Below the picture is a map showing the location of the icon in Saint Mark's marked with a red box

The shrine of the Nicopeia in San Marco


Meet Bob Atchison - the Creator of this Website

I am an icon painter, Russian Historian and Austin Web Designer formerly of Seattle, Washington and now living in Austin, Texas. My interest in Byzantium and icons began when I was 8 years old and read my first book on Byzantium called "The Fall of Constantinople".

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Battle Standard of Byzantium

A Byzantine HodegetriaAbove you can see the elaborate shrine built to house the icon in Saint Mark's in Venice.   A stand like this is called a kiot in the Orthodox world.

Virgin Enthroned with Christ

Below you can see an icon showing the Theotokos and Christ seated that shows the Virgin's hand in a similar position.  Sometimes - like in the Theotokos in the mosaic of John II - Christ is suspended by a standing figure.  This is a 15th or 16th century icon from Crete.

Virgin From Hagia Sophia

Here is the Theotokos from the mosaic of John II Komnenos and Augusta Eirene in Hagia Sophia.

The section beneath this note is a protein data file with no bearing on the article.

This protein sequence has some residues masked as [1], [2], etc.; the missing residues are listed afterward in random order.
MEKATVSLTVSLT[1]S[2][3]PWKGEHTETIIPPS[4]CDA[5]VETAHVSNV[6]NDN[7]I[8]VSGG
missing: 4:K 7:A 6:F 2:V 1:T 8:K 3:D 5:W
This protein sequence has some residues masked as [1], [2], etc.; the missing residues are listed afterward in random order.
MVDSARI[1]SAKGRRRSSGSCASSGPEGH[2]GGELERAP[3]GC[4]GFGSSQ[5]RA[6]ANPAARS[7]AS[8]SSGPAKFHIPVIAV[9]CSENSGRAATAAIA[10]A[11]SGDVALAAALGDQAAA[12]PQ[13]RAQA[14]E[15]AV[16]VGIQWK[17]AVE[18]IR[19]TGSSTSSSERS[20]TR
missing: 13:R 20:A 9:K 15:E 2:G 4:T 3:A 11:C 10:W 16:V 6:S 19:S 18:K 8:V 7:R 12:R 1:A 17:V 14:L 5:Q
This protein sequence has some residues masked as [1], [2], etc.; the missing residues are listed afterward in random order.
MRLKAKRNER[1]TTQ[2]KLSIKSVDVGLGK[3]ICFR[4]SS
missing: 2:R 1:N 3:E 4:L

It appears Christ is almost suspended in mid-air.  The eyes of the Virgin are looking slightly towards the right while Christ looks directly ahead.  When the Imperial family visited the South Gallery they entered through a door to the right of this panel.  Right in front of it was a marble altar set on columns.

Veils on Icons

The Hodegetria Icon in the Great Palace Chapel of Constantinople

Above you can see how embroidered silk veils set with pearls and jewels were attached to the base of the famous Hodegetria icon.  At the top of the icon you can see more veiling.  It was covered by veils at night.  The Nicopeia icon had similar veils.  Other, similar. jeweled veils were used in the great silver ciborium of Hagia Sophia.

Eyes of the Virgin

The eyes are the famous almond-shaped eyes that make icons of the Virgin so beautiful.  Strong, dark eyebrows were considered very beautiful at the time.  Byzantine women, even young women, used lots of cosmetics including dark mascara around the eyes and heavily rouged cheeks.  This was true of all classes of women from empresses to shopkeepers. Similar eyes can be seen in the eyes of the Kahn Madonna and the Virgin of Vladimir, both icons of the 12th century when Byzantine art had reached it's zenith.

The side frame of the NIopeia

Collections of Beautiful Icons